Market Wrap & The latest trend in Property Acquisition
Saturday's auction market was again strong in Melbourne with a clearance rate of 79 per cent. There were 782 auctions with 621 properties selling and 161 being passed in of which 62 were on a vendor bid.
There have been around 14,000 sales in Melbourne, this, a new record with outer areas experiencing a 20% increase in auction sales this year.
As is to be expected, Winter has bought fewer properties onto the market creating the corresponding higher demand that has sustained healthy prices and boosted clearance rates.
Melbourne property prices grew by 0.6 per cent in the March quarter, down from 1.3 per cent in the previous quarter indicating robust but slowing price growth and giving future buyers new hope of purchasing success in the coming months before it hots up again in Spring.
Melbourne's rental increase slowed a little to 2.3%. While some commentators are using the slower rental growth as a signal Melbourne's property boom is coming to an end, investors remain attracted to negative gearing tax breaks and discounted capital gains tax. Investors are still enjoying Melbourne's very low vacancy rate, at 2.3%; 3% is seen as balanced, so at current rates the balance is tipped in land lords’ favour.
It is well known in business circles that 70% of jobs are never advertised, it seems the trend is making its way into the real estate market with more properties being sold without advertising, in real estate circles it called “off market”.
“Off market” selling was originally adopted by the top end of town to keep the sale of exclusive properties “quiet”. A few years ago it was extended to other lesser properties where the vendor didn’t want the stress/inconvenience/expense of a public marketing campaign, but now it’s use has spread across the market creating hidden dangers for the unwary.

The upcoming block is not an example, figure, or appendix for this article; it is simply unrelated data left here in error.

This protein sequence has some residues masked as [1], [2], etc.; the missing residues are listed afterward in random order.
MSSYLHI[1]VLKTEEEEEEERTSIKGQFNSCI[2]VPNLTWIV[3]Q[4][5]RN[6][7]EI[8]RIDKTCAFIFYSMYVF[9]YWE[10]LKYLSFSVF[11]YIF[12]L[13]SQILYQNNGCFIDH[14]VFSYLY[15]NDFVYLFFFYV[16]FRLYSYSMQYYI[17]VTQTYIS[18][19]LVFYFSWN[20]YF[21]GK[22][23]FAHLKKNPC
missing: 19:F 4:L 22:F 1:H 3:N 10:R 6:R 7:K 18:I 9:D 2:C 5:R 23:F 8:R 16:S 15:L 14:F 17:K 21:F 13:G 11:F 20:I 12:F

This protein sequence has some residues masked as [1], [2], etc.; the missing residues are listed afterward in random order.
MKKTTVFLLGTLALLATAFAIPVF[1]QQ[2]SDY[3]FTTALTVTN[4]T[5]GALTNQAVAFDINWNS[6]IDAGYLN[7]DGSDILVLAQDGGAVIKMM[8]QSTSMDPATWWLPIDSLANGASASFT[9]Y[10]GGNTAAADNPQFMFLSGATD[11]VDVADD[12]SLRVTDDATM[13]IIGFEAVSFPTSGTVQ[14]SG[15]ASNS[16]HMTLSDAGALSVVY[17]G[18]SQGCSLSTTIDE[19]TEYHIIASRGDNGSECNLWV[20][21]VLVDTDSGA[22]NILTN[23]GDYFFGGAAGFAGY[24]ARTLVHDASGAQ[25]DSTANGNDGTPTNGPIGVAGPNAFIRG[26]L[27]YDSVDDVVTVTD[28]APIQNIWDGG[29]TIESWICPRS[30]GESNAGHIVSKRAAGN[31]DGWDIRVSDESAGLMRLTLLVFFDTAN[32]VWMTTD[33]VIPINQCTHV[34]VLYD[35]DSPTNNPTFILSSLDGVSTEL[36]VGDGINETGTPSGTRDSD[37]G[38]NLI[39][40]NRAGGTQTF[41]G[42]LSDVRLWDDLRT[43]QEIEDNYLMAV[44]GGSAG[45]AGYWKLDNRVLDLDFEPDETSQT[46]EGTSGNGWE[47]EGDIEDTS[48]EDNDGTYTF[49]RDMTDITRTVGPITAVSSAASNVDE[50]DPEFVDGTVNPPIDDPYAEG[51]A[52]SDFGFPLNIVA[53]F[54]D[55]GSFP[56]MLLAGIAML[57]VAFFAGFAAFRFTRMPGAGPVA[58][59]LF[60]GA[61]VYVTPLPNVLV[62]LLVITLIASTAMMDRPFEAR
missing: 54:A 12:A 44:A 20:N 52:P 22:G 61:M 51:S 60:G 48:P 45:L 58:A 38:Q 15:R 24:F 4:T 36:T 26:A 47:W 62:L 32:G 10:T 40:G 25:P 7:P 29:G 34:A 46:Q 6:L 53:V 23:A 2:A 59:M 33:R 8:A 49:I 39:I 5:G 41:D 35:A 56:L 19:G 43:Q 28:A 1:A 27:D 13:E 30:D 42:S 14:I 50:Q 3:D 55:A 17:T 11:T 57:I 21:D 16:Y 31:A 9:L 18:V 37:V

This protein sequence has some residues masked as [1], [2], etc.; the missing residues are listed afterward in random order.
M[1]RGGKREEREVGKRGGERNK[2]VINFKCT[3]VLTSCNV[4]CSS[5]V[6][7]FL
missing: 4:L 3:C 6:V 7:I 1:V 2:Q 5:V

Frustrated buyers seeking new ways to secure a “dream” deal are going direct to real estate agents for “help” to find a property leading to agents creating databases of buyers and cross matching them to available properties.
The agent contacts the buyers to advise them of the “off market” property he has ‘just listed’ creating the illusion of limited competition but often resulting in keen bidding and counter bidding between the (albeit limited) competing buyers. Remember, the agent only needs two keen buyers and he can create a bidding war between them pushing the price up… and up.
Forgetting real estate agents are mandated to get the best possible price for the “seller”, some buyers fall into the trap of believing the agent is acting in their best interests and are vulnerable to exploitation, that is, paying too much.
Sometimes it can be better to invest in a skilled negotiator to act on your behalf. Buyer beware!!